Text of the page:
Regardless of your view on whether or not the average ticket price at professional US orchestras is an accurate representation of the overall experience’s value or is artificially inflated to help pad earned income shortfalls (or a little of Column A and a little of Column B), Joe Patti presented a fascinating point of view on all of this at Butts In The Seats in a post from 1/18/2012. Whether intended or not, Patti presents a potentially useful option to help groups take a permanent step back from current pricing levels without looking like they’ve been gouging ticket buyers all along.
Patti ponders the notion of Placebo Pricing; which, in a nutshell, is a permanent discount offered off of artificially inflated prices.
Although Patti examines the notion from a general pricing point of view, his ideas could easily provide the foundation for strategic solutions geared toward reducing attendance barriers related to average ticket prices.
Can it really be as easy as having a perpetual 50% off sale?
We are all aware on some level that when a store has a sale with deep discounts, the original price they are quoting was probably inflated. We may grouse and think it is a little dishonest, we are still out there buying from that store on a regular basis.
And this feeling of being in a dishonest situation can be ameliorated by providing sincerely good service (leavened, perhaps with a little bit of the personality that appeals to the specific customer). The other thing is, no one actually ever pays full price, even accidentally, and everyone knows it. That isn’t something you can know for certain when it comes to airplane tickets, a pricing model it is often suggested performing arts organizations adopt.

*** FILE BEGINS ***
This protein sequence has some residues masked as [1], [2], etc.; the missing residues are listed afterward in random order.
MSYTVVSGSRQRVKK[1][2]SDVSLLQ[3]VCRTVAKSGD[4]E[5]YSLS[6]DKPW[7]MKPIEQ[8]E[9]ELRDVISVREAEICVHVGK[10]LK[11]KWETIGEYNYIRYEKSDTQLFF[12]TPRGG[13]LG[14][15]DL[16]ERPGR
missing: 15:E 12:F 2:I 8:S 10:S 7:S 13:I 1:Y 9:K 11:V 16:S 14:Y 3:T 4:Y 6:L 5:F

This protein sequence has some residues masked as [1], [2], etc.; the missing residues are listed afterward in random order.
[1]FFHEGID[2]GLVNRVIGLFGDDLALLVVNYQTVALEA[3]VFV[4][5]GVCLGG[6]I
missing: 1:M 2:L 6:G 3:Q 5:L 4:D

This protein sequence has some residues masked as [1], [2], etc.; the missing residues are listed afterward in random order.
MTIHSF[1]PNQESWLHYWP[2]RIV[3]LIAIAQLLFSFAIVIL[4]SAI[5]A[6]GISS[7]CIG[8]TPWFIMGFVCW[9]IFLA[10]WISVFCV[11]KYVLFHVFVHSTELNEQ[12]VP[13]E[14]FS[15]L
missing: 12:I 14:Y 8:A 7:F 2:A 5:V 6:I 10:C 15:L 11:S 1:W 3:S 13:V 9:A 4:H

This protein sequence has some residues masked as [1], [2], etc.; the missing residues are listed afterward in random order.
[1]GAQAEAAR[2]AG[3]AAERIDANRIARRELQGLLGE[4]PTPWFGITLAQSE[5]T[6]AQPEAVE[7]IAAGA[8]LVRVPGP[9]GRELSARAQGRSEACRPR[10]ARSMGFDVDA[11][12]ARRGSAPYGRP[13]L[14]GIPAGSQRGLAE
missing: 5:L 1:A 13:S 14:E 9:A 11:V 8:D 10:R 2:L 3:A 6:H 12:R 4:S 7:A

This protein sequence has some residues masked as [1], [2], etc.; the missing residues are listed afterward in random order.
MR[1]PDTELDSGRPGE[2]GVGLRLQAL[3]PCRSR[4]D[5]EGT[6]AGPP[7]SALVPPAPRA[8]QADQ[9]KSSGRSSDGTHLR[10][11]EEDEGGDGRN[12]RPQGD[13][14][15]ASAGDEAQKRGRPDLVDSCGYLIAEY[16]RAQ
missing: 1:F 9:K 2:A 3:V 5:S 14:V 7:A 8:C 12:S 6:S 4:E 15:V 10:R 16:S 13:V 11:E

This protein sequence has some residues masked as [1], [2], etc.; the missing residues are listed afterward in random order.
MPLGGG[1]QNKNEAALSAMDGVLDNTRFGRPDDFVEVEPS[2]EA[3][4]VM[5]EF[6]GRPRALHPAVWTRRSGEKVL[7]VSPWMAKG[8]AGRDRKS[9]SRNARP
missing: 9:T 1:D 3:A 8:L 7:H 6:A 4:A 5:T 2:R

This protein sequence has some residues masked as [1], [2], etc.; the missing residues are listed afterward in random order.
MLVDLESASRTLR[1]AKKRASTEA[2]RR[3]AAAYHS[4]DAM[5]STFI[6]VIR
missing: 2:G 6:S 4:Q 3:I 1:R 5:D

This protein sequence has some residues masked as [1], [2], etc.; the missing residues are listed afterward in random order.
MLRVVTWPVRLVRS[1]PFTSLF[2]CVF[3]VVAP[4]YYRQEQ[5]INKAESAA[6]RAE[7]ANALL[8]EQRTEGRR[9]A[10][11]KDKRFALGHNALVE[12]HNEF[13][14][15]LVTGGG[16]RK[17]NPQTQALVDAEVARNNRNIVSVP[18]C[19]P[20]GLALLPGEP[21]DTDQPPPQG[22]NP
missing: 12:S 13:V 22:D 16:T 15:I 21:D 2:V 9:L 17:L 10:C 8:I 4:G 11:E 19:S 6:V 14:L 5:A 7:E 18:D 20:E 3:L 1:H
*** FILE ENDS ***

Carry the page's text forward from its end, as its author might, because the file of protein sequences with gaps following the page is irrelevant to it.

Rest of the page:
So the big question is, do you take advantage of customer psychology to provide audiences with a satisfying experience?
Oh, actually, you already do in a thousand different ways with your marketing, pricing and other practices. Question is, do you do something so blatant?
Given that in some cases the placebo effect works even in the face of full disclosure, it is tempting to try out such simple way to create an experience. Many ticketing systems, including my own, make it very easy to print one price on the ticket and set the actual price much lower.
This has terrific potential as a solution because it allows orchestra to focus on the core concepts of doubling down on their strongest asset: the concert experience.
In the end, the devil is certainly in the details; not the least of which being what to do about reduced earned income from lower ticket revenue. But this is still a fascinating notion and one that deserves attention from one or more of the major philanthropic funders out there who are interested and willing to help an orchestra with the combination of a hot concert experience and crack marketing team put something like this into place; then write a paper about the entire process and subsequent results.
Let this rattle around in your head a bit and weigh in via a comment with your thoughts.